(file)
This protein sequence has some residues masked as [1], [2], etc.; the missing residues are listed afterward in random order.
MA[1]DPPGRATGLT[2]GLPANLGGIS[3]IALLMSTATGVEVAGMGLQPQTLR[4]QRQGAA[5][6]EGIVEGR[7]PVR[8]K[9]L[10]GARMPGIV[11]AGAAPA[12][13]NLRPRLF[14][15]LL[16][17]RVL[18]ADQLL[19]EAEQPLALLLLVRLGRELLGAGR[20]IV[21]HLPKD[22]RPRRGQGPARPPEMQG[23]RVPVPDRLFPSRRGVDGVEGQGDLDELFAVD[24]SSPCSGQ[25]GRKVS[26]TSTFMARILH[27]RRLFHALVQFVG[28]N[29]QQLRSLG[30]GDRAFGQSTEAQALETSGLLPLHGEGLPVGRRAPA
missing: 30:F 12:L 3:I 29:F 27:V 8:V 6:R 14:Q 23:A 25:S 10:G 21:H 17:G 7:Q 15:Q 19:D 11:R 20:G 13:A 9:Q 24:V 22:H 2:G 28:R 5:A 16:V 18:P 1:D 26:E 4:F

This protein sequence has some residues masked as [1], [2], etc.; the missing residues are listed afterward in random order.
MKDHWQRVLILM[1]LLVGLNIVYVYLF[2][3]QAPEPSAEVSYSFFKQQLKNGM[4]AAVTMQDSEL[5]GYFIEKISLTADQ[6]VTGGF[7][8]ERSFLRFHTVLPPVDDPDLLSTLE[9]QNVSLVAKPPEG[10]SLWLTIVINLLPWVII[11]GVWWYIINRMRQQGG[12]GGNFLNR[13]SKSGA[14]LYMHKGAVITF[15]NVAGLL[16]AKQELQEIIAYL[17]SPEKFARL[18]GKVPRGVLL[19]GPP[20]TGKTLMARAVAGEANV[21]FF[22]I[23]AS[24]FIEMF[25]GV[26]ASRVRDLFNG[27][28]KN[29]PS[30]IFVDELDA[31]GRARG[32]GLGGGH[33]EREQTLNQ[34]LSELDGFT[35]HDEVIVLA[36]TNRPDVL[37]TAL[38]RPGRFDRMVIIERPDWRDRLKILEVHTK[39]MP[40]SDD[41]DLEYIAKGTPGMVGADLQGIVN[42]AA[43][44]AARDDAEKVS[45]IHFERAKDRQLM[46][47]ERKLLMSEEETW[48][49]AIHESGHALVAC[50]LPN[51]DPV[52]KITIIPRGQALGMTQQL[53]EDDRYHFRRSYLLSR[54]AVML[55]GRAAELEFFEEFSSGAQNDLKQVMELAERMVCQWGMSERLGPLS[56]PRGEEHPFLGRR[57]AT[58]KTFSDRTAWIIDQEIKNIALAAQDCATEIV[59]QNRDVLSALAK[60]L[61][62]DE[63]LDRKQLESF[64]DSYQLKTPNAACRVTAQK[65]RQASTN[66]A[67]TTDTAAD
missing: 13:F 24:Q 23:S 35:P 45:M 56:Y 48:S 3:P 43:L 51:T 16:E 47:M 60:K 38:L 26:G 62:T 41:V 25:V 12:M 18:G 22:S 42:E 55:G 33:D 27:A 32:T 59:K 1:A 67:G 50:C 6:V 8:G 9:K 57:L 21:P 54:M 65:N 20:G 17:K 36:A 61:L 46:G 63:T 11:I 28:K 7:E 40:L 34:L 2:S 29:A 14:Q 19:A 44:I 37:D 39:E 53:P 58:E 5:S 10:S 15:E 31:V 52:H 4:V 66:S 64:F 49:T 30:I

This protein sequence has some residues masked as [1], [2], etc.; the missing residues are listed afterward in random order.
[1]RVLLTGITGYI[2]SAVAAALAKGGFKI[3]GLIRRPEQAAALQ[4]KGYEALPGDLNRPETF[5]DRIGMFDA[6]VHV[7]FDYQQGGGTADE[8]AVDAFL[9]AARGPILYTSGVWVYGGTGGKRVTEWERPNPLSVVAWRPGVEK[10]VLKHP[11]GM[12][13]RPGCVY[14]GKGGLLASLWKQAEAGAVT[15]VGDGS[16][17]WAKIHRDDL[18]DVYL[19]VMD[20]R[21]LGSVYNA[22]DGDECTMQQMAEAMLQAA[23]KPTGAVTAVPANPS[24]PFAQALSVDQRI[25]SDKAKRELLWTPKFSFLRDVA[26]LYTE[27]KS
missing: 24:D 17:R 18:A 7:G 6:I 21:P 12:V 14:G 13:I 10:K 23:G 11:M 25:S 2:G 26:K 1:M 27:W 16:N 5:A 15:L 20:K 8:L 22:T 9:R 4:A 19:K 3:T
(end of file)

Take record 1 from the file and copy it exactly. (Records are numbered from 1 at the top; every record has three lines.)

This protein sequence has some residues masked as [1], [2], etc.; the missing residues are listed afterward in random order.
MA[1]DPPGRATGLT[2]GLPANLGGIS[3]IALLMSTATGVEVAGMGLQPQTLR[4]QRQGAA[5][6]EGIVEGR[7]PVR[8]K[9]L[10]GARMPGIV[11]AGAAPA[12][13]NLRPRLF[14][15]LL[16][17]RVL[18]ADQLL[19]EAEQPLALLLLVRLGRELLGAGR[20]IV[21]HLPKD[22]RPRRGQGPARPPEMQG[23]RVPVPDRLFPSRRGVDGVEGQGDLDELFAVD[24]SSPCSGQ[25]GRKVS[26]TSTFMARILH[27]RRLFHALVQFVG[28]N[29]QQLRSLG[30]GDRAFGQSTEAQALETSGLLPLHGEGLPVGRRAPA
missing: 30:F 12:L 3:I 29:F 27:V 8:V 6:R 14:Q 23:A 25:S 10:G 21:H 17:G 7:Q 15:Q 19:D 11:R 20:G 13:A 9:Q 24:V 22:H 2:G 28:R 5:A 16:V 18:P 1:D 26:E 4:F